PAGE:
Boat on Saigon River

Saigon River Cruising

The Saigon River is located in South Vietnam. It starts in Cambodia and flows south about 140 miles. It empties into the Soài Rap about 20 kilometers northeast of the Mekong Delta. We decided to take the evening dinner cruise. We entered the Du Lich Song Sai Gon cruise line around 6pm.

There are many tours to choose from. Some include a Water Puppet show and/or drinks on a sky top roof, but we just wanted the dinner cruise. A tour guide picked us up at our hotel. We boarded a van with 10 other people. The price includes everything: van (to and from hotel), boat fares, and onboard entertainment. On some trips tips, drinks and souvenirs are extra, especially if you are drinking alcohol onboard.

The cruises are typically one and a half hours long. Dinner is served as soon as you leave the dock. The traditional Vietnamese food was in five huge courses. Spring rolls and appetizers, mixed salad, broiled clams and pork, a boiling pot for beef, chicken and shrimp. Your guide comes and empties platers of uncooked vegetables and meats into the pot on your table. After that, there’s a dessert. I must mention that the garnishes on each plate were highly cut vegetables into flowers. Not like I do by scoring the outside of a carrot or zucchini with a fork and then cutting coin shapes. I mean flowers like chrysanthemums. We all quickly Googled “Cut roots into flowers” to see how it is done. I figure it takes an hour to cut each one. Maybe 15 minutes if you have done a hundred. Yeah, not happening any time too soon at home. The quantity and quality of the food was over the top. I took a walk between the massive courses to try to make room for even more food.

Saigon skyline

When I returned, the boiling pot had been lit in the center of the table. Not knowing what to expect, I started putting the food into the pot. Out of nowhere our guide appeared and fished it all out. Seems there is a sequence that matters. But since I haven’t cooked with a cookbook in 30 years, I didn’t get the distinction.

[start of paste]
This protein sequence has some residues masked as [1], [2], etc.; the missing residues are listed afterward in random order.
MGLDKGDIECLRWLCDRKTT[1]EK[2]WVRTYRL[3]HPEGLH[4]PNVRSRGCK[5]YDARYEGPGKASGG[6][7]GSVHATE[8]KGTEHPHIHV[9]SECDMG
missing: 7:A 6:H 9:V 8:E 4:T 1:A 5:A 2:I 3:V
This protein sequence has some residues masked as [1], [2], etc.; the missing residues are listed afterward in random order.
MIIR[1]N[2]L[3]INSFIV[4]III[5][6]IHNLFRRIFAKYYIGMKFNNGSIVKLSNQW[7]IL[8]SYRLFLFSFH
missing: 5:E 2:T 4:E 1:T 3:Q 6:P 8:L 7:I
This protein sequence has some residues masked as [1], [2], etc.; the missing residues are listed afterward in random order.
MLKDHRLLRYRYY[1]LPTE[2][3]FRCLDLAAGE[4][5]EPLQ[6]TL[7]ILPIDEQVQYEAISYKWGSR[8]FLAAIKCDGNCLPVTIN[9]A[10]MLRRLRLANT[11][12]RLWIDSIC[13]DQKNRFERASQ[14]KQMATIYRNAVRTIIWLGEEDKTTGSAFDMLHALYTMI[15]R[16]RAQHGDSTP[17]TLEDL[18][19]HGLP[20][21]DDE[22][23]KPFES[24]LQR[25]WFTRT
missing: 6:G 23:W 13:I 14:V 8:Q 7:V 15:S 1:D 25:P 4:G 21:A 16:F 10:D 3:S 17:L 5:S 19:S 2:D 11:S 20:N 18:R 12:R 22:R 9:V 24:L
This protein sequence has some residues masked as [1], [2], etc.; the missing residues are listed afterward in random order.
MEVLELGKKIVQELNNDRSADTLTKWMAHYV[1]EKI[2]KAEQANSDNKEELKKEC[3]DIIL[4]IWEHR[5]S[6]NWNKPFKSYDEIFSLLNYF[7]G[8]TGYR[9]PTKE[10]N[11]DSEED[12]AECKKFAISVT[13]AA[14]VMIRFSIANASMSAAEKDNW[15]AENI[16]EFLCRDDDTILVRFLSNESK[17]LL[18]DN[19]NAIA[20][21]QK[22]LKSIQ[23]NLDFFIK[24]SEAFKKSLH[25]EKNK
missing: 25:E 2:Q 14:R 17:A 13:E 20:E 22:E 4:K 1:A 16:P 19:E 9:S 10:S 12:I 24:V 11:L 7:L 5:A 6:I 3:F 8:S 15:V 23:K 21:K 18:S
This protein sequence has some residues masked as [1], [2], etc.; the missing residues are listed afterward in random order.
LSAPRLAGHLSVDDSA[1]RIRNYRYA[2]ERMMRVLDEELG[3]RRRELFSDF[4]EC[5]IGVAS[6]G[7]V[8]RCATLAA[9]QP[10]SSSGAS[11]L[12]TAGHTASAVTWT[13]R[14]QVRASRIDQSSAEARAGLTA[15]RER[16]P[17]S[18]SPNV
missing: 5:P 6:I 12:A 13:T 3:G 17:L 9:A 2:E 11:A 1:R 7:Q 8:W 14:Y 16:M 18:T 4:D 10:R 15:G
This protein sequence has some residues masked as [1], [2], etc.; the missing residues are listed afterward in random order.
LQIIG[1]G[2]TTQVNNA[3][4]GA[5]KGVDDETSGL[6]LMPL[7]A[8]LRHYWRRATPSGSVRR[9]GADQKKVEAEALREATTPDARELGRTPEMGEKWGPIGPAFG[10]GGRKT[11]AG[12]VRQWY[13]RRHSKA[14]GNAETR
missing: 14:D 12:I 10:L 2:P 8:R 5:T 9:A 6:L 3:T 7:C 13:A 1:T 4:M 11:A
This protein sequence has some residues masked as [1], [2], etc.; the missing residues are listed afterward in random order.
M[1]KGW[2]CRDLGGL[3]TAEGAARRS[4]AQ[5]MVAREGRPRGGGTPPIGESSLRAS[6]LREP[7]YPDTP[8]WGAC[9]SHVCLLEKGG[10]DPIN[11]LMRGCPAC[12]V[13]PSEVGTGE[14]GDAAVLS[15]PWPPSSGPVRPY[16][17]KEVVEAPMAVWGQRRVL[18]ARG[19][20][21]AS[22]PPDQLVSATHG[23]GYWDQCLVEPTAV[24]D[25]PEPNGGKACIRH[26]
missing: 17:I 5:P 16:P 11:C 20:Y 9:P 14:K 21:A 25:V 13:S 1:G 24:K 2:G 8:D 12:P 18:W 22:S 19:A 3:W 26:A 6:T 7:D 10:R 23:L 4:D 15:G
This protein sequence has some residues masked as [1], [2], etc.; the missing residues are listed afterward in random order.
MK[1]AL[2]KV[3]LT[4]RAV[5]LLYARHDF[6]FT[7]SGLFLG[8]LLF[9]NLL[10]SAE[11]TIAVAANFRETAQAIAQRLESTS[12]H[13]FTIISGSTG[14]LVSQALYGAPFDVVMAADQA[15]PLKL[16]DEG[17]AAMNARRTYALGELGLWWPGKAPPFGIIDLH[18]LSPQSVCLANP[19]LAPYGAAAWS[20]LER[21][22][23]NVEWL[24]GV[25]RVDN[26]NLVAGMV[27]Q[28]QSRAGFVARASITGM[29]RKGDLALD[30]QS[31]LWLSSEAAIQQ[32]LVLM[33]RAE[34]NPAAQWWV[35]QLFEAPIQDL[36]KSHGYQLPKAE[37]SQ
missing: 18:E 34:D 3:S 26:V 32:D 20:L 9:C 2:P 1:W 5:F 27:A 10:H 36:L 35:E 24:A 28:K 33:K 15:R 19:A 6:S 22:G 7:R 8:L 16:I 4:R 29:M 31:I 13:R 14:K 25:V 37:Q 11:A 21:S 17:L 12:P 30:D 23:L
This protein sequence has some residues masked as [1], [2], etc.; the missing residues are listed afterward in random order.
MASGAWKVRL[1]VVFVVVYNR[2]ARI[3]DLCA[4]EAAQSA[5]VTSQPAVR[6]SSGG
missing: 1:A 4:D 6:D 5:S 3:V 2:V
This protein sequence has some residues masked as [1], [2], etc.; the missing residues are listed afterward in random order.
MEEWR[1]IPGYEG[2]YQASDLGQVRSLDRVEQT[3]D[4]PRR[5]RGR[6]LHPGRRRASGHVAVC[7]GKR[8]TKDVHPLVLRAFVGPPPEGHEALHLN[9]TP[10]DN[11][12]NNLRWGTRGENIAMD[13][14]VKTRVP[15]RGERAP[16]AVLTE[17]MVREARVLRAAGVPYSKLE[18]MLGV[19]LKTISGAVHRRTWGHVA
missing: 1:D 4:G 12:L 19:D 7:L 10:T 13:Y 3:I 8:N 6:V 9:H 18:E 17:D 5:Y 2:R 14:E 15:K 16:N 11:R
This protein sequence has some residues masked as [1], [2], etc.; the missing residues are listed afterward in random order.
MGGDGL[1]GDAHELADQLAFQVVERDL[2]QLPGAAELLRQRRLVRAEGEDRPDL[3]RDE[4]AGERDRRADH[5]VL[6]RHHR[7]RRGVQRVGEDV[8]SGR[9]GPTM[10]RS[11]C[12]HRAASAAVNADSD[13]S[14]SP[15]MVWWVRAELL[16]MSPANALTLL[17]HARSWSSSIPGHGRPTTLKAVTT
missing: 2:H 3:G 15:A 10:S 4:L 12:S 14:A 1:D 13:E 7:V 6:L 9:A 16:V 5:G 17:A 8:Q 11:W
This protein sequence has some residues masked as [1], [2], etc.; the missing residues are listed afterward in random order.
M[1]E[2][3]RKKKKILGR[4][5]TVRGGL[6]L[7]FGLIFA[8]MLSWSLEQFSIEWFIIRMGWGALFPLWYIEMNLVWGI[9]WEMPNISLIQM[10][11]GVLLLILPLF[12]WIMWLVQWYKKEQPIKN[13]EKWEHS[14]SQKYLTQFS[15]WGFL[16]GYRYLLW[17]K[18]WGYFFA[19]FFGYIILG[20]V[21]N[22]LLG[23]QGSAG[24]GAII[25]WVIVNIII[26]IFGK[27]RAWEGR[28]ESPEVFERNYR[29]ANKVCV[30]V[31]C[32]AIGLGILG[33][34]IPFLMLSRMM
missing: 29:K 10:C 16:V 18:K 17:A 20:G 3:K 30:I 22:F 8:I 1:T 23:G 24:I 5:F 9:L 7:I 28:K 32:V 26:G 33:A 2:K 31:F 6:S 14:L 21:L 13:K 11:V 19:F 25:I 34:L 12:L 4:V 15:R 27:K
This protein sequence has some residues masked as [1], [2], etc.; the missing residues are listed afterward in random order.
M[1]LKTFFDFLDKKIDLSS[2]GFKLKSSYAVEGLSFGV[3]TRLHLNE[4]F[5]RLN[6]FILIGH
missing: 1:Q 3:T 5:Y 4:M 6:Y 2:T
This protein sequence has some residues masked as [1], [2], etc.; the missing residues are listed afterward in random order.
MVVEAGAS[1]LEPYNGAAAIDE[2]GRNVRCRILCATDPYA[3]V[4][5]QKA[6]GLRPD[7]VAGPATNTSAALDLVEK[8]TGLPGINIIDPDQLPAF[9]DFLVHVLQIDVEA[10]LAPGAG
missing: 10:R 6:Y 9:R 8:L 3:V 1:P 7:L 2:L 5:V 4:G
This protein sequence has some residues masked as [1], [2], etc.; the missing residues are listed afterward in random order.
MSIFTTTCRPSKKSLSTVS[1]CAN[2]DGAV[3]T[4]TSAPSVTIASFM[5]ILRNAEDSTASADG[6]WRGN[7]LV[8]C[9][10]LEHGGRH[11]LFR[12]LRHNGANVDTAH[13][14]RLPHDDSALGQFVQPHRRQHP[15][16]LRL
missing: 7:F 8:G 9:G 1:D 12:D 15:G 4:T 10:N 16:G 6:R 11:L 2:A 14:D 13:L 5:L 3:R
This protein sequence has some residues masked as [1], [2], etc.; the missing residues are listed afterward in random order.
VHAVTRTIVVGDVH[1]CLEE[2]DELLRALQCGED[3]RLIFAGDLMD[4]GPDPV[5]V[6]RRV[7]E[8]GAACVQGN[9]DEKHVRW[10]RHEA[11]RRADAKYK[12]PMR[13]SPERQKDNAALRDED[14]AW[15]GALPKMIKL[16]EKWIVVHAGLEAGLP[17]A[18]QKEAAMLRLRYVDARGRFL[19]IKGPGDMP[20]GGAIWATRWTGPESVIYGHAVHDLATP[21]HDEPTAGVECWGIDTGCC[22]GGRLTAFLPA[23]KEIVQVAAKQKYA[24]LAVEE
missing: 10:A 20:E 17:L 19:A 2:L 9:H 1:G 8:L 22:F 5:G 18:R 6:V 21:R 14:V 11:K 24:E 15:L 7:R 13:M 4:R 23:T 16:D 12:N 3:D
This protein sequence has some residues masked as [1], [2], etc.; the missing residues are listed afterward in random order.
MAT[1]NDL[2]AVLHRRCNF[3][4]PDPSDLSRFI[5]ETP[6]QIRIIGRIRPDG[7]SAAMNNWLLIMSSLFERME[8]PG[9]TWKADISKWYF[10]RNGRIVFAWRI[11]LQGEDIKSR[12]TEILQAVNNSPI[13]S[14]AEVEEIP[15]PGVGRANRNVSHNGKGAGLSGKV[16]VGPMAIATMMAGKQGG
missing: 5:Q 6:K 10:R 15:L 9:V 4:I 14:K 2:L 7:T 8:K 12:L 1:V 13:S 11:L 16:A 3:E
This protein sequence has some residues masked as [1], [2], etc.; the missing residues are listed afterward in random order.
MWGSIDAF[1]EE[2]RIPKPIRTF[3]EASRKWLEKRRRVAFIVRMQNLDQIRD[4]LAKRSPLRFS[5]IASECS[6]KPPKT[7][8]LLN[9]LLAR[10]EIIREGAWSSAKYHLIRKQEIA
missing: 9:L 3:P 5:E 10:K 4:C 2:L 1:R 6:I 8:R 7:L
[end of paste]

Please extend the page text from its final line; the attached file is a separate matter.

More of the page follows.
After another walk around the deck, it was pot time. That is, our guide dumped our food back in the pot. With noodles and rice on our plates, we fished out the cooked food and ladled broth over the massive size bowls of food. It is times like these that I regret growing up in a family that says you have to finish everything on your plate. I never told my kids that, and certainly know enough not to commandeer grandchildren in front of their parent. I would have asked for a doggy bag, but that was just silly talk since we were boarding a red-eye to Shanghai in four hours.

The entertainment was Vietnamese dancing and singing in traditional costume. They even humored us with an English song, “If you’re happy and you know it clap your hands.” After lo, more food of the dessert kind I meandered to the top deck to get some photos of lights, reflections, and other boats. The air was high 80s, it was a clear sky and no mosquitos. Ho Chi Min City sparkled. A perfect ending to a whizbang three-day vacation to Vietnam.

Sally Franz and her third husband live on the Olympic Peninsula. She has two daughters, a stepson, and three grandchildren. Sally is the author of several humor books including Scrambled Leggs: A Snarky Tale of Hospital Hooey and The Baby Boomer’s Guide to Menopause

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